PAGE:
There are two species of jewelweed in our state, Impatiens capensis and Impatiens pallida.  They are very similar.  Both have very juicy stems and while they are most common in moist shady areas, they can grow with some sun too.  They both have lovely yellow or orange flowers pollinated by bees and hummingbirds. 

The name touch-me-not comes from what happens when touch the fruits, which start to form a couple weeks after the flowers appear.  The fruits have an explosive dispersal system.  If you touch them just when they are ripe, they burst open, in a surprising way.  It's fun, try it!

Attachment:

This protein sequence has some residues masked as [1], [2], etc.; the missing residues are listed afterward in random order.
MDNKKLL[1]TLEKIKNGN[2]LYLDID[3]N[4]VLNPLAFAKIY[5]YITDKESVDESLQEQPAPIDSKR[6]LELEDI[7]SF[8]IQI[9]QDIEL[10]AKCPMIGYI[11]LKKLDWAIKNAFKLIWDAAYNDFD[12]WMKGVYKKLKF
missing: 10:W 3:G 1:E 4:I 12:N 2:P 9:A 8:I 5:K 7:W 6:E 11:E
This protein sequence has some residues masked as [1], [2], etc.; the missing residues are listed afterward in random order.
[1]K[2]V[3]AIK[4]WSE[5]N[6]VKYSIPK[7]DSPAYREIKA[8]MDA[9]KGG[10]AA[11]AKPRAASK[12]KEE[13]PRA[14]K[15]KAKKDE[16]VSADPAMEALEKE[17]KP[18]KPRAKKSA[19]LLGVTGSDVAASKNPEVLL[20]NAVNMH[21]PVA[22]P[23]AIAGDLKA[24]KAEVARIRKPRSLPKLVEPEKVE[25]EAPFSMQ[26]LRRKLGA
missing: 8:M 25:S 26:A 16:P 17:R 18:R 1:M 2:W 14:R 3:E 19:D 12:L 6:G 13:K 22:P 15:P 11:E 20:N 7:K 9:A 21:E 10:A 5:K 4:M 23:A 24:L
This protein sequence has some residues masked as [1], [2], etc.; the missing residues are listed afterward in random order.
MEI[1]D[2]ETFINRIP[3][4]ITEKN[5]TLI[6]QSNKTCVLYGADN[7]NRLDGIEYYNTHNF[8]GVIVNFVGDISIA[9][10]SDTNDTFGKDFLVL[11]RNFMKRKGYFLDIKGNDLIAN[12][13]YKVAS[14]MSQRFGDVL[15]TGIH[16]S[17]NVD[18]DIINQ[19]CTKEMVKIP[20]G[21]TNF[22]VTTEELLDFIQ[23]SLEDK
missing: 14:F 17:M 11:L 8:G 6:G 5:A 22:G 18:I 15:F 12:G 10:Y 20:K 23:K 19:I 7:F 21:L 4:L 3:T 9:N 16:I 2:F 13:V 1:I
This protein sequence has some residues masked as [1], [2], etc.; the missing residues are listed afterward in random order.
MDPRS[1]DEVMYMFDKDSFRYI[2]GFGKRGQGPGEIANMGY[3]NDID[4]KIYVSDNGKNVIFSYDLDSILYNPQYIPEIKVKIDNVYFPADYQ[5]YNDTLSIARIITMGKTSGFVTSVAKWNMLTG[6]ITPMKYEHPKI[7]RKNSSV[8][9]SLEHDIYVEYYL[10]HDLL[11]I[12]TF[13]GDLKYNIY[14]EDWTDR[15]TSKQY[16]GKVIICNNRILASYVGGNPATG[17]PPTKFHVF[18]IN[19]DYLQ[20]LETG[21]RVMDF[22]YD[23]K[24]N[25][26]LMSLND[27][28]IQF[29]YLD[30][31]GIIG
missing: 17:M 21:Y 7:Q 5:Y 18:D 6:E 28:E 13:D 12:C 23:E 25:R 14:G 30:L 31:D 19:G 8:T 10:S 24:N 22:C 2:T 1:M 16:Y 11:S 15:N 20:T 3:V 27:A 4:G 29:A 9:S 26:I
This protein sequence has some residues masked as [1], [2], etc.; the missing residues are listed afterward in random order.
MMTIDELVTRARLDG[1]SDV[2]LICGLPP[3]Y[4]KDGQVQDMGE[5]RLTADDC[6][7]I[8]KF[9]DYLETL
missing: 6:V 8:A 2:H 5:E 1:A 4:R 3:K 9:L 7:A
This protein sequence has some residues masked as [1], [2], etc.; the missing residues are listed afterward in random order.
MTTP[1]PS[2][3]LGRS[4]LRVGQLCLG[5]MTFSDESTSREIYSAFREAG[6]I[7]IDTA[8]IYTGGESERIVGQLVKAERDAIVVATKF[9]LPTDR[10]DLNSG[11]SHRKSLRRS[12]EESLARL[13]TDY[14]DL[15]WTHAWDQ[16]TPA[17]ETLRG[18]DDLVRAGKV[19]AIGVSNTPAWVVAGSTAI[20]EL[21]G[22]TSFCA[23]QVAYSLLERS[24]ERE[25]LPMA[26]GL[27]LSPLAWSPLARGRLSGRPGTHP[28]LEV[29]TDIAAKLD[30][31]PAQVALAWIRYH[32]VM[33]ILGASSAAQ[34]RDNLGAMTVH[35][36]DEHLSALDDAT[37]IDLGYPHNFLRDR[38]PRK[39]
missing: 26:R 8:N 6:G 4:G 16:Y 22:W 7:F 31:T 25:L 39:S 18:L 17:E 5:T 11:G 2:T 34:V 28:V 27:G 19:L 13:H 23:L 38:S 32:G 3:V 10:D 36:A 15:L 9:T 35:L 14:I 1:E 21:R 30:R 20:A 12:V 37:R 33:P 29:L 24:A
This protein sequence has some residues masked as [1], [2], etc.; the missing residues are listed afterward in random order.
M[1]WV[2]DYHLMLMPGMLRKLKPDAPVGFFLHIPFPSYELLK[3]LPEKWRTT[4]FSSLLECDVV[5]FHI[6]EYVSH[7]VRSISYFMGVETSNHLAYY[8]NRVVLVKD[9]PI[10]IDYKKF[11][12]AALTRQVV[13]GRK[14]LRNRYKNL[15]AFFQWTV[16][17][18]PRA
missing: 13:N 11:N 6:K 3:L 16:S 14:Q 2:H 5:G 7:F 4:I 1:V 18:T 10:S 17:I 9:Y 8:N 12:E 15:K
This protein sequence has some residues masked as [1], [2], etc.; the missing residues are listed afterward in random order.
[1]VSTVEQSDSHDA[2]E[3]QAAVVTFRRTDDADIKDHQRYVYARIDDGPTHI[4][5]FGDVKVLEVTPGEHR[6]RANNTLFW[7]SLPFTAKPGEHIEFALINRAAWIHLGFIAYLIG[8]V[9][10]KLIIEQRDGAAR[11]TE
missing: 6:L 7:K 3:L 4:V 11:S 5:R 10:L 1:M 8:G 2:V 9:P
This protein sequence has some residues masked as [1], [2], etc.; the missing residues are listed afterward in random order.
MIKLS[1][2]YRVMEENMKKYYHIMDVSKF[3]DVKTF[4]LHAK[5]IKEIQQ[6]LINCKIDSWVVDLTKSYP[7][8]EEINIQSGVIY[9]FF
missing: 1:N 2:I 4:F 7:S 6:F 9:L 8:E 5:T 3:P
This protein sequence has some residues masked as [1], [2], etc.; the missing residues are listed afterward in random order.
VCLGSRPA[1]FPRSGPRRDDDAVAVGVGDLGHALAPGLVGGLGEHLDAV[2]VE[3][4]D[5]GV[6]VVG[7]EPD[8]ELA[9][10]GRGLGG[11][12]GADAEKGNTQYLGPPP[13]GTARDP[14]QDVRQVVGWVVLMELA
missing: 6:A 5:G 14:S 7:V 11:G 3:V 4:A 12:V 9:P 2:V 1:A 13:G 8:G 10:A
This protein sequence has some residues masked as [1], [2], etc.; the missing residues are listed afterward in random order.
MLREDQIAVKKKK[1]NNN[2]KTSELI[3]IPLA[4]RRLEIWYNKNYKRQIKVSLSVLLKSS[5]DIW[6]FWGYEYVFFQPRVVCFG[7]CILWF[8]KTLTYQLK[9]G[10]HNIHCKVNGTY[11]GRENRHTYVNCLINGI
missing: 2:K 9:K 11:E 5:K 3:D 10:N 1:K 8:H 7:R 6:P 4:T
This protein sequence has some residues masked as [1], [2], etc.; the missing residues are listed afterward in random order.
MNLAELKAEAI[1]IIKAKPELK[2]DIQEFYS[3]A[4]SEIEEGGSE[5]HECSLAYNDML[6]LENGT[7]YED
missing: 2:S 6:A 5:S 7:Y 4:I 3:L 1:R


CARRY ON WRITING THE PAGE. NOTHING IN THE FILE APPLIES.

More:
Traditionally the juicy stems have been cut and applied to blisters from poison ivy or the stings of nettles.  

We like this plant on the trail because it is a native annual that thrives in the disturbed situations that are common along paths and streams.  As we reduce disturbance in some of these areas, the jewelweed will gradually be replaced by perennials.

There are quite a few different explanations for the common name, jewelweed.  But perhaps it is because of the droplets that leaves produce under certain conditions.  This process is called guttation, and while the drops look like dew, they are instead produced in special glands on the leaves called hydathodes.  Look for them early in the morning.  Zoom in on the picture above to see the diamond-like droplets at specific points on the leaf edges.